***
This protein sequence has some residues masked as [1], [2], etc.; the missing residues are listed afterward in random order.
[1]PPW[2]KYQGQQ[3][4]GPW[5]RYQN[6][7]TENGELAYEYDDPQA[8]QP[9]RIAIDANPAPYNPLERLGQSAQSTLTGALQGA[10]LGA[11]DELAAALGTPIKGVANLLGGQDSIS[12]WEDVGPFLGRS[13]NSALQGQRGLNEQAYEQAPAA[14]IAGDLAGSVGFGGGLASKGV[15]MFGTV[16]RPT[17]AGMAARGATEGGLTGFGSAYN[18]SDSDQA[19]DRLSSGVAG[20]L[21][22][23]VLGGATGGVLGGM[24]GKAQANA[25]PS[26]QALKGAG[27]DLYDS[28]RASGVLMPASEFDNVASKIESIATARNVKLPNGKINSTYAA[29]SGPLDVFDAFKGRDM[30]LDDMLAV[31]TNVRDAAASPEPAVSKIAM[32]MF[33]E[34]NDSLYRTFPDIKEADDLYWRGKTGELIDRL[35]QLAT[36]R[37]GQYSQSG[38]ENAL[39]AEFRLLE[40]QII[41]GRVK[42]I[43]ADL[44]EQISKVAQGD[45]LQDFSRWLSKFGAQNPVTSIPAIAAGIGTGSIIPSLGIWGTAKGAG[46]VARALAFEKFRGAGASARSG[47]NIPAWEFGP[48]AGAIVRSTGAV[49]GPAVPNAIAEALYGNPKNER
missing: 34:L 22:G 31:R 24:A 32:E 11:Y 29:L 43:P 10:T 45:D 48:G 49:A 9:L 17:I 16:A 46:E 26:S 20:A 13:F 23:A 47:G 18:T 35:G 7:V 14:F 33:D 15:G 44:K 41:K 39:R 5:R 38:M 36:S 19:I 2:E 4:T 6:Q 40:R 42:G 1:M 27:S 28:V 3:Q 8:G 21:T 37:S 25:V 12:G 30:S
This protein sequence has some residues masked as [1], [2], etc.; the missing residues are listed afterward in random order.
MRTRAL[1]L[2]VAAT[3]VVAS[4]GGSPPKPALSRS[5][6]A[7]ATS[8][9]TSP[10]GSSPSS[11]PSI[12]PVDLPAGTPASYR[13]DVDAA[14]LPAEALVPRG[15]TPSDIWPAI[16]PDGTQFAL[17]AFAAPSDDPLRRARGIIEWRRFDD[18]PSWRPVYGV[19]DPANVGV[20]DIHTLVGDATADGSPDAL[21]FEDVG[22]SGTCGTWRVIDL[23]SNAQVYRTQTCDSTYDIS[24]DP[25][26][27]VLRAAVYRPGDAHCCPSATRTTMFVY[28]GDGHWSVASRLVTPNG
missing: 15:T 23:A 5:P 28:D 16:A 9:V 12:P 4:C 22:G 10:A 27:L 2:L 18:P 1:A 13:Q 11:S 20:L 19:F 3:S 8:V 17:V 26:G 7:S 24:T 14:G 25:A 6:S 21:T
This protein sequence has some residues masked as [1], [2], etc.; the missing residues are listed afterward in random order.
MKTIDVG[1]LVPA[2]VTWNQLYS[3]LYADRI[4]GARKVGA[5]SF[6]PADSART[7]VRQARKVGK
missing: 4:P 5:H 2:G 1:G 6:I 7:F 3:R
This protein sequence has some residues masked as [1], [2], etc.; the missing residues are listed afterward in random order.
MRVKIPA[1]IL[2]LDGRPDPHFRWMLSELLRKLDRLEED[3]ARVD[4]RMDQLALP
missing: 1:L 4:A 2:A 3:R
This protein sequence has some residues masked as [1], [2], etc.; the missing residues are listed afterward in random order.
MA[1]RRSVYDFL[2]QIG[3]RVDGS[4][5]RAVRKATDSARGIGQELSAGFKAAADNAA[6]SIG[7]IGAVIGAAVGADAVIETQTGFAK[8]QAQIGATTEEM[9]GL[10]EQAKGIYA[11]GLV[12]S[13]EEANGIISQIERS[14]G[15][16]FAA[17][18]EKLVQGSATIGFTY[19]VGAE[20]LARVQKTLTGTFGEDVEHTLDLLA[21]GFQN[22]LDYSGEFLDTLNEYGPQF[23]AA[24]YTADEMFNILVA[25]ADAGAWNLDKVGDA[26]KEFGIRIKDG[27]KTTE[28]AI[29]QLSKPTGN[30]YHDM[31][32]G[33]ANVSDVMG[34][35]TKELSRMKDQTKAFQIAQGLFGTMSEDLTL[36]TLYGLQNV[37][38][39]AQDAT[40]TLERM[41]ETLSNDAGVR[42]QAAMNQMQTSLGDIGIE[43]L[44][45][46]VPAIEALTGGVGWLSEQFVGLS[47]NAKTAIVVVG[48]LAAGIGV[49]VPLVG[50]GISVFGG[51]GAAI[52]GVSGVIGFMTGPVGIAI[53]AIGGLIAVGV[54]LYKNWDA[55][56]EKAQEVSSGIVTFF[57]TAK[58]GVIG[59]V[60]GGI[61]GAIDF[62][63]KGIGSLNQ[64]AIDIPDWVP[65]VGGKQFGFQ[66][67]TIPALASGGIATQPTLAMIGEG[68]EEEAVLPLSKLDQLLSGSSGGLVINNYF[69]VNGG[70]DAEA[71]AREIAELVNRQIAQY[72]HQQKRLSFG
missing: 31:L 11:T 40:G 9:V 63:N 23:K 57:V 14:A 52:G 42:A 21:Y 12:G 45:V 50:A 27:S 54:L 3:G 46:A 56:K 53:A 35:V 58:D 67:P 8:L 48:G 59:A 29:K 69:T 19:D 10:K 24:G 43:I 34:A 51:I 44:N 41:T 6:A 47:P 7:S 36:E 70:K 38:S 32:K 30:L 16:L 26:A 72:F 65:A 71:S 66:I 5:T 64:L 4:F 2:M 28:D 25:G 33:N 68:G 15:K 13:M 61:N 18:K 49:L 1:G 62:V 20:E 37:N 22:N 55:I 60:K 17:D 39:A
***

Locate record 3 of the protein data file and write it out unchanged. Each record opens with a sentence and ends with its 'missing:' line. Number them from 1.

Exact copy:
This protein sequence has some residues masked as [1], [2], etc.; the missing residues are listed afterward in random order.
MKTIDVG[1]LVPA[2]VTWNQLYS[3]LYADRI[4]GARKVGA[5]SF[6]PADSART[7]VRQARKVGK
missing: 4:P 5:H 2:G 1:G 6:I 7:F 3:R